Traveling across a country via bus can be a lot of fun and can also be very painful. You can make or break a 12-hour bus ride by choosing the best seat.
Everyone has their preferences, but I will break down several factors to consider when boarding your next long-distance bus ride.
These insider tips on how to choose the best seat on a bus are geared towards bus rides over three hours in length in Mexico but can easily be applied to other countries.
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Things to consider before selecting a seat
- Do the windows open and close?
- Are there blinds?
- Do the seats recline?
- Is there a bathroom onboard?
- Are there movie screens, and where are they located?
- Are there assigned seats?
- Is there air conditioning?
See also: Safety Tips for Riding Buses in Ecuador
How to choose your seat on the bus
Aisle or Window Seat
Some people love the view, gazing out the window on a scenic mountain drive.
Unfortunately, if someone sits down in the aisle seat next to you, you will need to have them move every time you need to get up.
Your legroom is also limited in the window seat. In the aisle seat, you get the space but not the view.
Access to the bathroom is easy, but you also get bumped by every person walking by.
If you are a person who can stay seated for extended periods and don't mind limited space, the window seat is for you.
For me, it's the aisle.
View of Movie Screen
If you know there are TVs onboard, be sure to pick a seat that has a direct view.
Killing time has never been easier than watching three movies straight in a different language.
Distance to Restroom
You never want to be directly next to the restroom because of the foul smell, but being somewhat close can be helpful.
If you know you will need to use it a few times during the ride, a front-row seat isn't great because you are bumping into people every time you need to run to the toilet.
About 5-6 rows from the back will work fine, reducing the smell but keeping you within a moment's reach.
Electronic Seat Selection
If you can choose your seat ahead of time, selecting the aisle seat in an empty row is the best bet.
No one wants to have to squeeze past a stranger to get to the window seat, leaving you with a good chance of having two places to yourself.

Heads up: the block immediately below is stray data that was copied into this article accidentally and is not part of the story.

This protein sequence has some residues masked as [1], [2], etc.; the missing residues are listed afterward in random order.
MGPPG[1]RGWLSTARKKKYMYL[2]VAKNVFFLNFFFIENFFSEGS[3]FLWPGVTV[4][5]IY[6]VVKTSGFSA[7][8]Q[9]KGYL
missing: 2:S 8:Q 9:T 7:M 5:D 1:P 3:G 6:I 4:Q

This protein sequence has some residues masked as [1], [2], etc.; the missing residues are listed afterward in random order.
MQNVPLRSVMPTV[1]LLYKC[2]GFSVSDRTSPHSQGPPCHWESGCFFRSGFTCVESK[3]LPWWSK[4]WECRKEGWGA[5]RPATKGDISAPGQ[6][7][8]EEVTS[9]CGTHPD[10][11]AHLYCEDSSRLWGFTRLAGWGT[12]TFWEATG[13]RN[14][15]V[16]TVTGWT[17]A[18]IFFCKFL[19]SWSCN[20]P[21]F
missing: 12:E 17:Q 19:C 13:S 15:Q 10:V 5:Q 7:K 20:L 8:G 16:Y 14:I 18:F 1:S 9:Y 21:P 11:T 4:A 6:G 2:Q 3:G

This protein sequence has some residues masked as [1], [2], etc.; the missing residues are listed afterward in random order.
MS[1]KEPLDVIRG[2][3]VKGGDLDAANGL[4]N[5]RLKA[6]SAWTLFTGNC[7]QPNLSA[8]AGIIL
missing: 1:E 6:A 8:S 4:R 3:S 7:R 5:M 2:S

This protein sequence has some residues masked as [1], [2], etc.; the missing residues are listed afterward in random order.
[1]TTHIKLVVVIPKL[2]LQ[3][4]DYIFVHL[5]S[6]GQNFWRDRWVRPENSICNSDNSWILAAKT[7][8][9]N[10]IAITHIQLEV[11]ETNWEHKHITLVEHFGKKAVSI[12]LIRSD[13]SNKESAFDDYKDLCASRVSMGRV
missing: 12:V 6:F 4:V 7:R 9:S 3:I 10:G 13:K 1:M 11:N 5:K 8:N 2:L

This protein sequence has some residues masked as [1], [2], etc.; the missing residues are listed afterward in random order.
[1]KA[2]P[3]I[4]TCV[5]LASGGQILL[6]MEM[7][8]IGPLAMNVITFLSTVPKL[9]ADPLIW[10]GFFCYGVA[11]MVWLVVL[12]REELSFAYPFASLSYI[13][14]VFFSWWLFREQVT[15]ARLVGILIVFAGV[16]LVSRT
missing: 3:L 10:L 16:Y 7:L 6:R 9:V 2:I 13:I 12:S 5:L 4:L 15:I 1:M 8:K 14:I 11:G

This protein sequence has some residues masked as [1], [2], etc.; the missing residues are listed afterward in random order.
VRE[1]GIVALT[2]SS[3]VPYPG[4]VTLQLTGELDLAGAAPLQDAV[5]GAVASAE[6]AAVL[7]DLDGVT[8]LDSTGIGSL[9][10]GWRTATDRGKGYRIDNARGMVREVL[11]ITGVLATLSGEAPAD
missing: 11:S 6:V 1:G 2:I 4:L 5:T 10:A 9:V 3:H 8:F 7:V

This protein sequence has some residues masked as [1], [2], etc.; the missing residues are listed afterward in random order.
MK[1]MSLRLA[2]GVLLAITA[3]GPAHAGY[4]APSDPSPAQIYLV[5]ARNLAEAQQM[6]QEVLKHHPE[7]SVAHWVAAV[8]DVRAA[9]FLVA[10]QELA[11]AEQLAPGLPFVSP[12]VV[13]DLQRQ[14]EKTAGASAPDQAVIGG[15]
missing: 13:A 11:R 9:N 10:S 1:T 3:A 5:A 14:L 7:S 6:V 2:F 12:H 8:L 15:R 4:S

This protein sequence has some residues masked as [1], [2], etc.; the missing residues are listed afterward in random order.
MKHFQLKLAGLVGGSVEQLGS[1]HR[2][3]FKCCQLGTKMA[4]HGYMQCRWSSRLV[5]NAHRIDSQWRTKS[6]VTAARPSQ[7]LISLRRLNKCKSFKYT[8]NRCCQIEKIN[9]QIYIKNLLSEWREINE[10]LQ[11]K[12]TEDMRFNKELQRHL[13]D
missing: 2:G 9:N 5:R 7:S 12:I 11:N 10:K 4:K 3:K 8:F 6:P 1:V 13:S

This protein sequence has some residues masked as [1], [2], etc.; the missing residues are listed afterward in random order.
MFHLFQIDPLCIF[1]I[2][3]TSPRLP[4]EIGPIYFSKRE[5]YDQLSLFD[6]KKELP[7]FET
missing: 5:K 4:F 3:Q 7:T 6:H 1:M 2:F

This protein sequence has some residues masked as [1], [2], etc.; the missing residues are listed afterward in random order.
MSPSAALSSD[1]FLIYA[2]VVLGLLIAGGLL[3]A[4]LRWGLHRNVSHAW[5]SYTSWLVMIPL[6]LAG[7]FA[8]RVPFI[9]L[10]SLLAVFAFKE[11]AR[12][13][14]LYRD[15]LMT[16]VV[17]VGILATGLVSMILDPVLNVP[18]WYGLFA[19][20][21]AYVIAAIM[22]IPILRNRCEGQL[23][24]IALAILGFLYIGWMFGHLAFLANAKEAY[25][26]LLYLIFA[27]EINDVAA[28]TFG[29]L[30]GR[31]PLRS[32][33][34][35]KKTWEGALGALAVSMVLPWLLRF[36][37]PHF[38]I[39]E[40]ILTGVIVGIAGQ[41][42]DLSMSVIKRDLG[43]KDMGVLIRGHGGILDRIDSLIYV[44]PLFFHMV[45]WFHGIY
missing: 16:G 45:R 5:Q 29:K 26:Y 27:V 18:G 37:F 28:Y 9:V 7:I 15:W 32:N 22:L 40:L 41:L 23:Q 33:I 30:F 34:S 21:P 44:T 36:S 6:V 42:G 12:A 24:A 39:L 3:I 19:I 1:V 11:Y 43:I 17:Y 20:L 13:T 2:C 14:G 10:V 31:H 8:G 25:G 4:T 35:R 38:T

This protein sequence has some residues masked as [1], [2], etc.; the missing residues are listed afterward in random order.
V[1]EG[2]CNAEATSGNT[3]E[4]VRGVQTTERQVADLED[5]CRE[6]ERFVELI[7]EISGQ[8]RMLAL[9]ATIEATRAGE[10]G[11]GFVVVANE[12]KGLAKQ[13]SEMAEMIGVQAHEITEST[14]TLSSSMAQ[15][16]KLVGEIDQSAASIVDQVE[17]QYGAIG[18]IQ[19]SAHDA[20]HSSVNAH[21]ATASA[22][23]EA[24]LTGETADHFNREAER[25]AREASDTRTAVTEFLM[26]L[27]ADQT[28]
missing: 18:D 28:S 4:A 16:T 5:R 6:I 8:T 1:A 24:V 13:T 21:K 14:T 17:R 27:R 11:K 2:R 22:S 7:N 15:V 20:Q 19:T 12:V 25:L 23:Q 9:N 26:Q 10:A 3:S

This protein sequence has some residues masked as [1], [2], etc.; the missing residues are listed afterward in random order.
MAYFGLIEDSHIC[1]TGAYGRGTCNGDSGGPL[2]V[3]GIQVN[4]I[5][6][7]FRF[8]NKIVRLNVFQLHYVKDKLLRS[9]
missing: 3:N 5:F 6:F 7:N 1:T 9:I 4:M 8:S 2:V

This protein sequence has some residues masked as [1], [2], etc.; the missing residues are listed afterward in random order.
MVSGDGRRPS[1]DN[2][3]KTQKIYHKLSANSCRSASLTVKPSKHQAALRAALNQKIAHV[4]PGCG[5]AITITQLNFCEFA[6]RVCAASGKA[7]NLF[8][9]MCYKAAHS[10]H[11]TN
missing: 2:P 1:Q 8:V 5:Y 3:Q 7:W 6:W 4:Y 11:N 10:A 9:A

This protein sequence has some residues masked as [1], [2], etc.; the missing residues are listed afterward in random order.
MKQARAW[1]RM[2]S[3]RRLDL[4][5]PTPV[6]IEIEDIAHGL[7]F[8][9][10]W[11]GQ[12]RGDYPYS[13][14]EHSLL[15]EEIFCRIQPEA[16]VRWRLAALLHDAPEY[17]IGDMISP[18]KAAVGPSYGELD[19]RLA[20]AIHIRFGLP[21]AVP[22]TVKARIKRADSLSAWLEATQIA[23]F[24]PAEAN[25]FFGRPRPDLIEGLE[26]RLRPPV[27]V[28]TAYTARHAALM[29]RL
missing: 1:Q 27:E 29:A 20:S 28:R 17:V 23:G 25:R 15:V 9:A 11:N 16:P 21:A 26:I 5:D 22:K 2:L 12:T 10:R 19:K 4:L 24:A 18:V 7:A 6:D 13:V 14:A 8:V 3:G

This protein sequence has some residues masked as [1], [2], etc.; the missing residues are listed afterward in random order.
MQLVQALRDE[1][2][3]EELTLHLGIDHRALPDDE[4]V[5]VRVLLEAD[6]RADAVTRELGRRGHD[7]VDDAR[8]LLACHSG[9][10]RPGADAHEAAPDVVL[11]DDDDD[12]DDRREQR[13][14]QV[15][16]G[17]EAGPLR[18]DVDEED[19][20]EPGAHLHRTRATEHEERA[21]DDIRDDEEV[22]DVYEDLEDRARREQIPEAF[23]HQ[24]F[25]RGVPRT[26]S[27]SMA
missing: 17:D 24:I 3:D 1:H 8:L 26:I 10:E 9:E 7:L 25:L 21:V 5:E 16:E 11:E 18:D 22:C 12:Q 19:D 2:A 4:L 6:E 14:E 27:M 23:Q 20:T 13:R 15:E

If it's a packed bus, your aisle seat may come in handy anyways if the person next to you is oversized.
Time of Day
After making this mistake a couple of times, I finally learned.
Figure out where the sun is during your passage!
If you are hot already, the sun beating down on you will make the trip miserable.
If you are heading north in the morning, sit on the left side of the bus.
If you are heading south, sit on the right side.
Remember, the sun rises in the east and sets in the west.
Is the bus looking like it will fill up? If not, jump over to an empty row before someone else takes advantage of it.
The worst that can happen is the person whose seat you stole jumps on board last minute, and you head back to your place.
If I were boarding an 8-10 hour bus in the morning heading south that had TVs, AC, seat selection, and a bathroom, I would sit 5-6 rows from the back in a right-hand side aisle seat… praying no one sits next to me.
When the crying baby and Mom or sumo wrestler plops down next to you, at least you have the movies to stare at, right?
Hansen Hunt is an avid traveler passionate about sustainable tourism. After studying and travelling through Europe and backpacking through Mexico, Hansen started his personal travel blog at Unomos.com to share his adventures and travel tips. Currently, he quit his desk job and is working on publishing his first sustainable travel guide that will help people support the local culture and environment of a destination. You can connect with Hansen through Twitter and Facebook.